By carefully controlled phase-coupled input of simultaneous two- and three-dimensional disturbances, the nonlinear evolution and breakdown of the laminar flow in a boundary layer was examined. This involved the generation of plane Tollmien–Schlichting waves and pairs of oblique waves so as to promote nearresonance conditions which have been theoretically shown to lead to the rapid development of three-dimensionality in unstble boundary layers. Special emphasis is placed on the two prominent mechanisms, namely resonant-triads of Orr–Sommerfeld modes and the secondary instability of the streamwise periodic flow to spanwise periodic three-dimensional disturbances. The sensitivity of these mechanisms on the amplitudes and wavenumbers of the input disturbances was of special focus.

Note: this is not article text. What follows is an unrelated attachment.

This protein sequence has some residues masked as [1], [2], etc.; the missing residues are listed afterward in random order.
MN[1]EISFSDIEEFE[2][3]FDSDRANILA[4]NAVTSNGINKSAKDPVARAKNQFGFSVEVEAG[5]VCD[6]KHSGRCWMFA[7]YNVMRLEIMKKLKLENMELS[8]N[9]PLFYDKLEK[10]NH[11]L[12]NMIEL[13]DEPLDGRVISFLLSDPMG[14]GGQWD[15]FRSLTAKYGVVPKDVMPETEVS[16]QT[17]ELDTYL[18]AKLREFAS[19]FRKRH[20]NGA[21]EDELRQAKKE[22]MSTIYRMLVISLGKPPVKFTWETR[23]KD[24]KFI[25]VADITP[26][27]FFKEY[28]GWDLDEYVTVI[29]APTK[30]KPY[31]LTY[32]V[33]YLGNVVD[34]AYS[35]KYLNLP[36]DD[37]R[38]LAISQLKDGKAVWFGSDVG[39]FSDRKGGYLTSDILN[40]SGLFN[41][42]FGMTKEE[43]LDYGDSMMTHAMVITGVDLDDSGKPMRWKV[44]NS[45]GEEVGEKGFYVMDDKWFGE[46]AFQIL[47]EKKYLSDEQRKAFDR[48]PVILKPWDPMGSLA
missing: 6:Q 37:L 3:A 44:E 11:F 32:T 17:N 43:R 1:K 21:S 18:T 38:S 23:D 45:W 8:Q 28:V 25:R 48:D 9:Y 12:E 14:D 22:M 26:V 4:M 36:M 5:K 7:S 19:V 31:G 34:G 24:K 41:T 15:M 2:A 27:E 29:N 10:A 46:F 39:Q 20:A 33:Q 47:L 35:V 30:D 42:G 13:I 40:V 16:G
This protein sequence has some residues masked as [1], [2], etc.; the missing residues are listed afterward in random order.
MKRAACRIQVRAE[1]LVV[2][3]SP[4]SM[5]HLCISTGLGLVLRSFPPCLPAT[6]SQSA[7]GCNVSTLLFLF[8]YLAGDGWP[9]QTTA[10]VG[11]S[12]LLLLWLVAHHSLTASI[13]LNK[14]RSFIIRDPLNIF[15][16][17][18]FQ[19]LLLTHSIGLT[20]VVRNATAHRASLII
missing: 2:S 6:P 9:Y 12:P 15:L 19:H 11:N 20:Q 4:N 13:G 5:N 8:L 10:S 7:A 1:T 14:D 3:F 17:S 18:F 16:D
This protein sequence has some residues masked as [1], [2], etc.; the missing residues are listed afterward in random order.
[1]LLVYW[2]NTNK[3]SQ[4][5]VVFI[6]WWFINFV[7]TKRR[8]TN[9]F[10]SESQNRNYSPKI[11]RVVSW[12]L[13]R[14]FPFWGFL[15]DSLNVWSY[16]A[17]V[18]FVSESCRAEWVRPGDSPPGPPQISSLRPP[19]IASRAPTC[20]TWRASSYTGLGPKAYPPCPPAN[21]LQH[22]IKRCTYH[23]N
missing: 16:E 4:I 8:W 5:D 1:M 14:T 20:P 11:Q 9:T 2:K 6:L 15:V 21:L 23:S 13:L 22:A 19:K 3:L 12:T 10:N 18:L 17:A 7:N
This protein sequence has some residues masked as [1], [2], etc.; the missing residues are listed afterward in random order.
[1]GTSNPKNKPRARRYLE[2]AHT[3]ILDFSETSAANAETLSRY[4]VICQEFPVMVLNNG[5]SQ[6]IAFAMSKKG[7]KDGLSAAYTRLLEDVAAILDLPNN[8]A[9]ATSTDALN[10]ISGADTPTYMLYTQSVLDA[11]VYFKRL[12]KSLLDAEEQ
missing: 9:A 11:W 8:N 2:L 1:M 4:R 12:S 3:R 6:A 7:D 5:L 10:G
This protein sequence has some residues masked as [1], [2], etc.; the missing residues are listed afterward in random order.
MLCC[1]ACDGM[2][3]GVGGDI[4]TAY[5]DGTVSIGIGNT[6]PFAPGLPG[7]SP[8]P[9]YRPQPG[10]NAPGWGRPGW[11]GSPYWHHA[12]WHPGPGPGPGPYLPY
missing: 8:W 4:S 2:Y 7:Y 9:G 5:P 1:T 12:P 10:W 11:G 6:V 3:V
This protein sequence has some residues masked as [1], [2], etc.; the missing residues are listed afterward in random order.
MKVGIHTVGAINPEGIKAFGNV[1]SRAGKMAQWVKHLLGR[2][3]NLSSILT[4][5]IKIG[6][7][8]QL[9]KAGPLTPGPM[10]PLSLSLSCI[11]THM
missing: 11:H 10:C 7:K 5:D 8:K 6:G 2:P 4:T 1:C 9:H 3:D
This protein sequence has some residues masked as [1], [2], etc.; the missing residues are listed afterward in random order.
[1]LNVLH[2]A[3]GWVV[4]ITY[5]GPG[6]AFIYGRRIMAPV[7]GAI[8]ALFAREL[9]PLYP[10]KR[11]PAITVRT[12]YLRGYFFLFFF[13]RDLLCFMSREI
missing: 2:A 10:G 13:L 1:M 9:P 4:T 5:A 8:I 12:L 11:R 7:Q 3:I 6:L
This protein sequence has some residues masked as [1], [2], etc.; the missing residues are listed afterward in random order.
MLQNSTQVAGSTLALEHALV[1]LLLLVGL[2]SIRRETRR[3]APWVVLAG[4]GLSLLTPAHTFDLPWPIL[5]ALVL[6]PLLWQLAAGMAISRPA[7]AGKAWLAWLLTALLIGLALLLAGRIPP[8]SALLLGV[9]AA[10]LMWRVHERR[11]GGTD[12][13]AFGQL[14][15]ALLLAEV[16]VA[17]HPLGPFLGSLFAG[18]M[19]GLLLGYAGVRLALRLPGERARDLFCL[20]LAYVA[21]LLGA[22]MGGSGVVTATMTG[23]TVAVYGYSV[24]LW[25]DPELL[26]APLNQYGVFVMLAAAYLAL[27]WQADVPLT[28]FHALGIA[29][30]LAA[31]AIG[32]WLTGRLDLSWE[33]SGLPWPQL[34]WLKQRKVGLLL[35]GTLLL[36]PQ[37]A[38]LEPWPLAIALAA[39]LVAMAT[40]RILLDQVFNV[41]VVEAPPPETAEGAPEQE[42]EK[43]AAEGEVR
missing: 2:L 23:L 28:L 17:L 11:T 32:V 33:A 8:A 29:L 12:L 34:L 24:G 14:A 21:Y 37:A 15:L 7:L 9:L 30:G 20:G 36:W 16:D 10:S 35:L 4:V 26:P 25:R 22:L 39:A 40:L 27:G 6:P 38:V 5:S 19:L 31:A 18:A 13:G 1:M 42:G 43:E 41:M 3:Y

The simultaneous two- and three-dimensional wave generation was accomplished using a spanwise array of line heaters suspended just above the wall at the approximate height of the critical layer in the laminar boundary layer. These were operated to produce, through local heating, time-periodic spanwise-phase-varying velocity perturbations. Of primary emphasis in this paper are conditions obtained by the combined forcing of fundamental plane waves with wavenumbers (α, 0) and pairs of subharmonic oblique waves (½α, ± β). The reslults document resonant growth of energy in the subharmonic modes, the formation of staggered lambda vortex patterns with a cross-stream scale commensurate with the seeded ± β condition, and their subsequet transition to turbulence. Complete documentation of the flow field at these various stages is presented using smoke-wire flow visualization and through phase-conditioned hot-wire surveys measuring all three velocity components in three space dimensions.